The Sony Problem

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FUJIFILM vs SONY Colors Compared: “If You don’t Want to Spent Time Color Grading, Fujifilm is Great”

Max Yuryev compares the Sony vs Fujifilm color science.

It’s a blind test, so you have to go through 10 frames, note on paper if you prefer camera A and B. Of course I did it, and it turns out I prefered Fujifilm in 80% of the cases.

The video frames from 1 to 4 are taken with standard picture profile, whereas from 5 to 10 he compares Eterna to a custom made picture profile.

Some general conclusions Max made, before we watch at the frames one by one:

  • in harsh daylight, with light bouncing, the Sony got some heavy tint, but Fuji’s smart color science got rid of it
  • Sony is usually more accurate, but you have to spend time to get rid of that tint
  • Fujifilm got it figured out, and you don’t have to worry about color tint
  • If you just want to shoot, and not spent time color grading, Fujifilm is great

We remind you that, as reported here, Fujifilm makes a distinction between metric color and memory color. Metric color is more realistic, whereas memory color is interpretation, it’s how your brain sees and remembers colors in a certain scene.

Certain Fujifilm film simulations are not ment to be accurate representation of real colors, but interpretations closer to how you remember those colors.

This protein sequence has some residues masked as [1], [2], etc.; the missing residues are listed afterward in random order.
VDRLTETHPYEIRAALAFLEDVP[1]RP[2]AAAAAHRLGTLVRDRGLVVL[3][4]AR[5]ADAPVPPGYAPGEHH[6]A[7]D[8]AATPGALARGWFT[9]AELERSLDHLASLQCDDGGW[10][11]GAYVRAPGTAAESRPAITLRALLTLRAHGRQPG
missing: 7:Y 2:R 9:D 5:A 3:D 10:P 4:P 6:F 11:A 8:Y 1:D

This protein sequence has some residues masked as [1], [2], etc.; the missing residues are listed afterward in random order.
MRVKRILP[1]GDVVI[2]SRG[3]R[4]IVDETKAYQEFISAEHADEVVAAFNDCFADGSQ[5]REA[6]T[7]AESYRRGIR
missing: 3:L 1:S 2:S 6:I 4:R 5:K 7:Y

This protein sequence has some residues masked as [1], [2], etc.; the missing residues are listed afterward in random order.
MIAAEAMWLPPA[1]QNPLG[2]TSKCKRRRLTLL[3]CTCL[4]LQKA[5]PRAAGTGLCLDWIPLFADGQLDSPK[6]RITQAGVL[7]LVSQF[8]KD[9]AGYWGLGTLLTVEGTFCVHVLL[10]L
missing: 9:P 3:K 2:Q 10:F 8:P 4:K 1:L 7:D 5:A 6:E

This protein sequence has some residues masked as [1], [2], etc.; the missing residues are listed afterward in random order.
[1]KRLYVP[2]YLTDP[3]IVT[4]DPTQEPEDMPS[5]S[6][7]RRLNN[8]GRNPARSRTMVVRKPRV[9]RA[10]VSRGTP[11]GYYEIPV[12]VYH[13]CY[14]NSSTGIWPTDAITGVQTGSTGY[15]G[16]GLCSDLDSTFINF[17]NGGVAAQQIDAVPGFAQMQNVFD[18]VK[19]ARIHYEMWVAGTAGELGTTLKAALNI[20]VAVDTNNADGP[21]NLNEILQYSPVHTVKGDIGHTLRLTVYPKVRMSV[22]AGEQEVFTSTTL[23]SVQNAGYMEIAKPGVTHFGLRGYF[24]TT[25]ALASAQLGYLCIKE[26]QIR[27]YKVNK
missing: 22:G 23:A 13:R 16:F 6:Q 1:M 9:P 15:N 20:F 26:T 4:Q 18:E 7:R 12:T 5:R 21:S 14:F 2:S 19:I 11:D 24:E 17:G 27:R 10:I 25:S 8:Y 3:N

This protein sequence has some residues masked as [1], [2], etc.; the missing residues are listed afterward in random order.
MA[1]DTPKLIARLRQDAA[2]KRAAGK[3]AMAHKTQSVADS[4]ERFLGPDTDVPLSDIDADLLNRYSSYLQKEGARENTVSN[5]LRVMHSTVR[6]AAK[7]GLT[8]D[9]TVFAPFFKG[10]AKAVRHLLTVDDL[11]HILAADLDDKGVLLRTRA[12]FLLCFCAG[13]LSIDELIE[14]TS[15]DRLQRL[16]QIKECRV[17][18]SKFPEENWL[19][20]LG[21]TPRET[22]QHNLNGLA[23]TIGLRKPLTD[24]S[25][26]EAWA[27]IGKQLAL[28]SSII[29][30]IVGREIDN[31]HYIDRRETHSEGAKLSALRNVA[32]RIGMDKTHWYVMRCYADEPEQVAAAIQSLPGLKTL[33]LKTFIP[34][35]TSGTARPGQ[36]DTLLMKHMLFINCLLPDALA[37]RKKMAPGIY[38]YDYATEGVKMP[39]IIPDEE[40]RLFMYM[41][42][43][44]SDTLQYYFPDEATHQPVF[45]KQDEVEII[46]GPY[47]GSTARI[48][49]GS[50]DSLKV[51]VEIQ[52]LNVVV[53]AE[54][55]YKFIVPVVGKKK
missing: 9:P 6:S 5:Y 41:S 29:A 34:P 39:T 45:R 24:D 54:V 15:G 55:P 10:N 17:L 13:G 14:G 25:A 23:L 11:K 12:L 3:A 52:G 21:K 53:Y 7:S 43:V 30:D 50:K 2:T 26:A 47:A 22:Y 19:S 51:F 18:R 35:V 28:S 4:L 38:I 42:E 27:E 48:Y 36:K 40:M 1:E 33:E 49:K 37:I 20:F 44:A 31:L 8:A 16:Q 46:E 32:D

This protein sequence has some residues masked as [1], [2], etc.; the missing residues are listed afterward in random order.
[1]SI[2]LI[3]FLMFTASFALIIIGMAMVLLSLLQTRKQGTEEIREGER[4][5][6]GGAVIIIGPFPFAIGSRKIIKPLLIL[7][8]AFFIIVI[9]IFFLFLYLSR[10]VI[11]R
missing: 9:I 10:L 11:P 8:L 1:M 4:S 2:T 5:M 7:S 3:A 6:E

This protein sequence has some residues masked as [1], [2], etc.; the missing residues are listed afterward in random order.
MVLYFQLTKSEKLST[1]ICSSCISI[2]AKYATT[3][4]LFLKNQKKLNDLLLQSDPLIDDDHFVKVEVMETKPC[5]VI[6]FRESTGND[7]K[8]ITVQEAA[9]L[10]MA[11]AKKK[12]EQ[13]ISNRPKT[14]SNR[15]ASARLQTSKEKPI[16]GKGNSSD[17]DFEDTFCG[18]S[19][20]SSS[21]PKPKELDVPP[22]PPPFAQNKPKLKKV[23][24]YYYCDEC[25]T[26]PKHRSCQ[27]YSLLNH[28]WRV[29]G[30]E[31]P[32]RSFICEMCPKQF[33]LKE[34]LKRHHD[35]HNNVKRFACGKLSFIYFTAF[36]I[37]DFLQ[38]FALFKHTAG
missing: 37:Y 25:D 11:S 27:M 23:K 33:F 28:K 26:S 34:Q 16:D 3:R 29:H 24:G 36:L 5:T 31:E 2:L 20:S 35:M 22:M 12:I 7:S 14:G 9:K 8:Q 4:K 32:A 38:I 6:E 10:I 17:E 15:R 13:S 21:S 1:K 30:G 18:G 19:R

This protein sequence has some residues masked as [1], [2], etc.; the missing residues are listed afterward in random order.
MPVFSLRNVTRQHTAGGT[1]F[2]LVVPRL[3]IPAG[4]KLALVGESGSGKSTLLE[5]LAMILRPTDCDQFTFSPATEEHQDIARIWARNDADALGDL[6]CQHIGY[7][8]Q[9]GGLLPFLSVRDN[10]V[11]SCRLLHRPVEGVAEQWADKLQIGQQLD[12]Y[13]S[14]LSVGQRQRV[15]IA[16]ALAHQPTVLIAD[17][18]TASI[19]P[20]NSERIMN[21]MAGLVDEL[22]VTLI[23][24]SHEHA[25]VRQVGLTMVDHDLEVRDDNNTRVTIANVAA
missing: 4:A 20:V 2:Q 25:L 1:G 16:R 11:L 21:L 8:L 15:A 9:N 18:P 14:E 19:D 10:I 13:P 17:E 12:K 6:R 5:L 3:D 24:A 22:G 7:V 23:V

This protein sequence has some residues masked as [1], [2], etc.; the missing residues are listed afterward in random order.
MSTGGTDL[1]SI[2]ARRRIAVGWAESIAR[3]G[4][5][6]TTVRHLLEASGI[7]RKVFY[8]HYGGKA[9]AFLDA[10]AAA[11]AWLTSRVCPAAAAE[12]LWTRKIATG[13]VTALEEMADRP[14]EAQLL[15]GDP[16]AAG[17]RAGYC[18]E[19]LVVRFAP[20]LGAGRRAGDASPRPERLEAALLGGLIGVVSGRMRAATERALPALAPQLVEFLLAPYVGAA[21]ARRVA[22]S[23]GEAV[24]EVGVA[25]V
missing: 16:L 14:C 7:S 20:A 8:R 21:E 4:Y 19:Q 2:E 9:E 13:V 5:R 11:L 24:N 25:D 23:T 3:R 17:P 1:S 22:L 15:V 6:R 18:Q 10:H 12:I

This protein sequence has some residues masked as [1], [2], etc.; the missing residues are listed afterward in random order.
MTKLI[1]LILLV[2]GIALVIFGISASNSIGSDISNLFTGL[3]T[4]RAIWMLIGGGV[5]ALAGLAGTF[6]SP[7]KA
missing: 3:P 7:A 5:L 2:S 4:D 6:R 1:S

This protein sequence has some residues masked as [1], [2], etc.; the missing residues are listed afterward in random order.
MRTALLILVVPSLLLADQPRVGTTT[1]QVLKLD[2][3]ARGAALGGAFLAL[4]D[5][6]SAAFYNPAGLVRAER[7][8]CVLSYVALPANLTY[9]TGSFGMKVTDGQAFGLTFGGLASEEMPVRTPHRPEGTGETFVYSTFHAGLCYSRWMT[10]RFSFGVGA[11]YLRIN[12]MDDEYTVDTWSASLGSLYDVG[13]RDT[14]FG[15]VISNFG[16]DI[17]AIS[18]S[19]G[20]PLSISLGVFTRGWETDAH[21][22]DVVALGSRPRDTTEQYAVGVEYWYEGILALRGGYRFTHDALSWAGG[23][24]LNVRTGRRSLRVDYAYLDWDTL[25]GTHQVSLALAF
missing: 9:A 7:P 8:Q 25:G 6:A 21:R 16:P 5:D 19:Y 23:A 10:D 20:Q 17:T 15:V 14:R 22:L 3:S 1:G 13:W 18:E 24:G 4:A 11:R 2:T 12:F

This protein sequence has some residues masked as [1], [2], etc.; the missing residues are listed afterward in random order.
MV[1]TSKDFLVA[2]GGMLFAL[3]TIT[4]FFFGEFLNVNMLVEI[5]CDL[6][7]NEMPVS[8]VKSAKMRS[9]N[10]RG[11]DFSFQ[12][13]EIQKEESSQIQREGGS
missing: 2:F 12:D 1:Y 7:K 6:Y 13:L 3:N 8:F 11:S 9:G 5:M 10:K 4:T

Other film simulations instead just have to give a unique vibe to the image, think at the vintage touch of the less saturated Classic Chrome for example, great for documentary photography, thanks to the “art of omission” that puts the story/content in the center, instead of colors.

Colors science is a crucial factor at Fujifilm, and we told you already that the engineer, who developed the original Velvia film, has also developed the digital Velvia film simulation.

And now back to the comparison:

1st frame

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Value Angle of Mirrorless Cameras Explained and Compared

At the last Fujifilm X summit (which we covered and sumed up for you here), Fujifilm talked to us about the “value angle”.

The value angle is not a weird concept invented by Fujifilm, but a factor that influences the whole design and development of a camera system, as well as image quality.

In short: the wider the value angle, the more precise and easier a lens can send light to the sensor. A wider value angle gives more flexibility for lens design and allows for more light and less digital correction.

As you can see below, Fujifilm X has a huge value angle and Sony Full Frame an extremely small value angle, which is why Sigma said that it is a challenge to develop full frame lenses for Sony, especially high quality ones.

Chart below provided by the German site docma.

In German we refer to Full Frame as "Kleinbild" (small format)
In German we refer to Full Frame as “Kleinbild” (small format)

If you want to get an anology with a soccer player hitting the ball, in order to understand it better, we can get the help of an article appeared at the German site docma many months ago.

Google translated version down below.